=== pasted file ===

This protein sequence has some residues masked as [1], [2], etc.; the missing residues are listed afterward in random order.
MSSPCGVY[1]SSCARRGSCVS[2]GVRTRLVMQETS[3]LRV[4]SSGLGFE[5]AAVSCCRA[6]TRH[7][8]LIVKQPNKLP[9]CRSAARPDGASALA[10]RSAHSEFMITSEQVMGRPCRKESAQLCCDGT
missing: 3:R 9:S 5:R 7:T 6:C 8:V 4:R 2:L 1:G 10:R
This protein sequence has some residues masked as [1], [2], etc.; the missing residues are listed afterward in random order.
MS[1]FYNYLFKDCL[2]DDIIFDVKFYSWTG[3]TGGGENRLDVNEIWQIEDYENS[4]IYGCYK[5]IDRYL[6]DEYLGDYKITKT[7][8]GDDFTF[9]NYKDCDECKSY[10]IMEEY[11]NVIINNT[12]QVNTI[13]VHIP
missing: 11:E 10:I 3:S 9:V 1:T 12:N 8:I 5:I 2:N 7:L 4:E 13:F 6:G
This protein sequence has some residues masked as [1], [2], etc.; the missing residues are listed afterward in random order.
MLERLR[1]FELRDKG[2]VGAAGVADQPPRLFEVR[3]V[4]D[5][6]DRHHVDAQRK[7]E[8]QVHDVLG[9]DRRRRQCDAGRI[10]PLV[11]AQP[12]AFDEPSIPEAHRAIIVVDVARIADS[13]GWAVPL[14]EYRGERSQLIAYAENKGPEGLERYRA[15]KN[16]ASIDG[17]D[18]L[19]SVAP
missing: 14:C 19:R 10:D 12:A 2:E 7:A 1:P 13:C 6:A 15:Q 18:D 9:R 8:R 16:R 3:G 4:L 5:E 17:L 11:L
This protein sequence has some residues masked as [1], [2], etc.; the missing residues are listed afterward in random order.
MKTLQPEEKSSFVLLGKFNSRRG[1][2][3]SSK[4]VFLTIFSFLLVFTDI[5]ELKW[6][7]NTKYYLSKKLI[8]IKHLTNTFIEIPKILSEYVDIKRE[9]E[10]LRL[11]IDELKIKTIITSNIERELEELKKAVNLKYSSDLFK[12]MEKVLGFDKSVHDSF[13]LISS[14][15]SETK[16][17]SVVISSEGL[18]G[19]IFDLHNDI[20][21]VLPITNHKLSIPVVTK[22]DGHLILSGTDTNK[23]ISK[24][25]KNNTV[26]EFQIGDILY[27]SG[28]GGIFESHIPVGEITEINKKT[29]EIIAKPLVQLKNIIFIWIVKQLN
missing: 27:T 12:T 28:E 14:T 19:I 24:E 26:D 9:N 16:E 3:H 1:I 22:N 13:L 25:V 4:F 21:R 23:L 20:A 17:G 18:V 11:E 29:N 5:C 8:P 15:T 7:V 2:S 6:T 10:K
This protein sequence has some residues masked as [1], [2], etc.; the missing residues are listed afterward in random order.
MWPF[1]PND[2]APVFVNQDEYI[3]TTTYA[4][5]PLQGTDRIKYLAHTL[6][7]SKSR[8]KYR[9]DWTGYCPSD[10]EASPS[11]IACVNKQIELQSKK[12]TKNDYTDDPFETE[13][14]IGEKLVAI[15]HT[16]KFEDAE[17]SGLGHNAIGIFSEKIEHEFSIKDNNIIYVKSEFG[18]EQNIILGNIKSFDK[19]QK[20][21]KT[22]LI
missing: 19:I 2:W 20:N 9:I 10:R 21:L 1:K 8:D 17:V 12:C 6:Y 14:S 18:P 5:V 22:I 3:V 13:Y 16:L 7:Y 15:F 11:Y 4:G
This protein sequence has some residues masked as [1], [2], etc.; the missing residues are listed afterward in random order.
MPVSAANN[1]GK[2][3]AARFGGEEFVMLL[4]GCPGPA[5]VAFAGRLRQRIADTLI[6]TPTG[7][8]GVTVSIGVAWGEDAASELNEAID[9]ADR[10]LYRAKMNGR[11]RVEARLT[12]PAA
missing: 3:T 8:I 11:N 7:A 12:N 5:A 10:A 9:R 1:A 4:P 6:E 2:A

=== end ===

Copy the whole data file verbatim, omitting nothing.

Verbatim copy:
This protein sequence has some residues masked as [1], [2], etc.; the missing residues are listed afterward in random order.
MSSPCGVY[1]SSCARRGSCVS[2]GVRTRLVMQETS[3]LRV[4]SSGLGFE[5]AAVSCCRA[6]TRH[7][8]LIVKQPNKLP[9]CRSAARPDGASALA[10]RSAHSEFMITSEQVMGRPCRKESAQLCCDGT
missing: 3:R 9:S 5:R 7:T 6:C 8:V 4:R 2:L 1:G 10:R
This protein sequence has some residues masked as [1], [2], etc.; the missing residues are listed afterward in random order.
MS[1]FYNYLFKDCL[2]DDIIFDVKFYSWTG[3]TGGGENRLDVNEIWQIEDYENS[4]IYGCYK[5]IDRYL[6]DEYLGDYKITKT[7][8]GDDFTF[9]NYKDCDECKSY[10]IMEEY[11]NVIINNT[12]QVNTI[13]VHIP
missing: 11:E 10:I 3:S 9:V 1:T 12:N 8:I 5:I 2:N 7:L 4:E 13:F 6:G
This protein sequence has some residues masked as [1], [2], etc.; the missing residues are listed afterward in random order.
MLERLR[1]FELRDKG[2]VGAAGVADQPPRLFEVR[3]V[4]D[5][6]DRHHVDAQRK[7]E[8]QVHDVLG[9]DRRRRQCDAGRI[10]PLV[11]AQP[12]AFDEPSIPEAHRAIIVVDVARIADS[13]GWAVPL[14]EYRGERSQLIAYAENKGPEGLERYRA[15]KN[16]ASIDG[17]D[18]L[19]SVAP
missing: 14:C 19:R 10:D 12:A 2:E 7:A 1:P 13:C 6:A 15:Q 18:D 9:R 8:R 16:R 3:G 4:L 5:E 17:L 11:L
This protein sequence has some residues masked as [1], [2], etc.; the missing residues are listed afterward in random order.
MKTLQPEEKSSFVLLGKFNSRRG[1][2][3]SSK[4]VFLTIFSFLLVFTDI[5]ELKW[6][7]NTKYYLSKKLI[8]IKHLTNTFIEIPKILSEYVDIKRE[9]E[10]LRL[11]IDELKIKTIITSNIERELEELKKAVNLKYSSDLFK[12]MEKVLGFDKSVHDSF[13]LISS[14][15]SETK[16][17]SVVISSEGL[18]G[19]IFDLHNDI[20][21]VLPITNHKLSIPVVTK[22]DGHLILSGTDTNK[23]ISK[24][25]KNNTV[26]EFQIGDILY[27]SG[28]GGIFESHIPVGEITEINKKT[29]EIIAKPLVQLKNIIFIWIVKQLN
missing: 27:T 12:T 28:E 14:T 19:I 24:E 26:D 9:N 16:E 3:H 1:I 22:N 13:L 25:V 4:F 21:R 23:L 20:A 17:G 18:V 11:E 29:N 5:C 8:P 15:T 7:V 2:S 6:T 10:K
This protein sequence has some residues masked as [1], [2], etc.; the missing residues are listed afterward in random order.
MWPF[1]PND[2]APVFVNQDEYI[3]TTTYA[4][5]PLQGTDRIKYLAHTL[6][7]SKSR[8]KYR[9]DWTGYCPSD[10]EASPS[11]IACVNKQIELQSKK[12]TKNDYTDDPFETE[13][14]IGEKLVAI[15]HT[16]KFEDAE[17]SGLGHNAIGIFSEKIEHEFSIKDNNIIYVKSEFG[18]EQNIILGNIKSFDK[19]QK[20][21]KT[22]LI
missing: 19:I 2:W 20:N 9:I 10:R 21:L 1:K 8:D 17:V 12:C 6:Y 14:S 18:P 5:V 22:I 3:V 13:Y 16:L 7:Y 15:F 11:Y 4:G
This protein sequence has some residues masked as [1], [2], etc.; the missing residues are listed afterward in random order.
MPVSAANN[1]GK[2][3]AARFGGEEFVMLL[4]GCPGPA[5]VAFAGRLRQRIADTLI[6]TPTG[7][8]GVTVSIGVAWGEDAASELNEAID[9]ADR[10]LYRAKMNGR[11]RVEARLT[12]PAA
missing: 3:T 8:I 11:N 7:A 12:N 5:A 10:A 9:R 1:A 4:P 6:E 2:A